As bibliotecas dos ricos e famosos

15 jun

Best of Book Riot: Libraries of the Rich and Famous

Today is Book Riot’s half-birthday–that’s right, we’re six months old today. To celebrate, we’re running our ten most popular posts today. Hope you enjoy and thanks for reading Book Riot! This two-part post ran on March 14 and 21, 2012


As I’ve been unpacking boxes and realizing that I don’t even have enough bookshelves to put my books on, I decided to torture myself and look at homes of people who can dedicate an entire room to being a library (most likely with the help of an uber-expensive designer to organize and make it look scrumptious). Would you like to be tortured too? Brace yourself…

Karl Lagerfield’s Personal Library: Not as cozy as I would pick for my own, but I would pay money to look through those titles… that’s a LOAD of books, folks! Aren’t you the least bit curious what is on those shelves?


Diane Keaton’s Personal Library: Loving the lighting, loving the colors, the writing on the wall is pretty cool — but where are the chairs? I like to be able to sit down while perusing (or reading, for that matter). 


Woody Allen’s Personal Library: Although I’m highly disgusted when someone marries their daughter (please, people… he helped raise her – adoptive/step-daughter/what-ever-kind-of-name-you-put-in-front-of-the-word daughter equals daughter), his library rocks. It’s comfortable, cozy, and old-school east coast-looking; love it. 


Keith Richards’ Personal Library: This is a sweet personal library, but really… what did we expect from Keith Richards. I would really like to know what he has on his shelves. 


William Randolph Hearst’s Library: This is a dream of a library.  If it was mine, I would invite all of my friends over and we would have a big library party; everyone would be offered something to nosh on and then instructed find a place in the room and be super quiet while we all enjoyed devouring the books. Rocking party, I know… that’s how I roll. 

Thanks to a reader from last week pointing out Neil Gaiman’s library to me. HELLO, this man reads. Think he’s read all of these, or might some of these be his to-be-read shelves?!?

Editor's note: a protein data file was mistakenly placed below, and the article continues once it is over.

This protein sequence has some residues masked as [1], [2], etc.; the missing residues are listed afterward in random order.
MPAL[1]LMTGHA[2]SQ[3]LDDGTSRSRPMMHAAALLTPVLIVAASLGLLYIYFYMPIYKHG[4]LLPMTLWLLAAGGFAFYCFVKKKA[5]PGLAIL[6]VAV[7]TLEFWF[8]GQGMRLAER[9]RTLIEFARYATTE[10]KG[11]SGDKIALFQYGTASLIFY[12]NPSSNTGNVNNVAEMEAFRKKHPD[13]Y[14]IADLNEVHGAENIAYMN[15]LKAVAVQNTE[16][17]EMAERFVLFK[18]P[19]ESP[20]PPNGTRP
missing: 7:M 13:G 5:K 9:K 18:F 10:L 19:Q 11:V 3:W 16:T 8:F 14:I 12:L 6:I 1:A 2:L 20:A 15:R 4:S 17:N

Sting’s library at the top of his staircase in London is beautiful. Very law school-philosophy vibe going on here… I dig it. Do you?


Um, yes please! This is the library of designers Mark Badgley and James Mischka’s in their weekend house. I’ll take the weekend house and the library. The black painted wood adds a modern twist to this library, and I enjoy that they combined an eating area with their books. In fact, I think this would inspire me to have a reading dinner party. Wine, books, friends, and a game guessing passages from books? I’m there. 


Here is Julia Child’s personal library from when she lived in Cambridge, Massachusetts. This cozy, warm, neutral-toned library makes me want to curl up next to that fireplace and get lost in a book — or possibly a conversation with Julia and Paul about the books they own. Can you imagine the books that must be in that library? Paul was known as a very smart, well read man… I’m sure they have some treasures in there. If the walls could speak. 


This by far is my favorite library we’ve featured, and probably my favorite personal library that I’ve ever seen. It belongs to Professor Richard A. Macksey. Macksey is an author in his own right along with being a well-known, beloved professor at Johns Hopkins University, and co-founder of the university’s Humanities Center. He is the owner of one of the largest personal libraries in the state of Maryland, with over 70,000 ($4 million worth) books and manuscripts along with art work. Macksey’s course on Proust is famous among underground students at Johns Hopkins, and he is known to hold graduate level courses in his famous library. 


2 Comentários

Publicado por em 15/06/2012 em Livros


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2 Respostas para “As bibliotecas dos ricos e famosos

  1. Luiz Fabiano Tavares

    15/06/2012 at 21:55

    Um dia teremos blibliotecas assim, Ana, não se preocupe!rs

    • Lanchinho da Meia-Noite

      15/06/2012 at 22:02

      Com certeza! Só não consigo escolher de qual gostei mais… Fiquei entre William Randolph Hearst (perfeita), Neil Gaiman (um pouco austera, mas linda) e Richard A. Macksey (maravilhosamente confusa!). Mas até lá a gente decide. rsrsr


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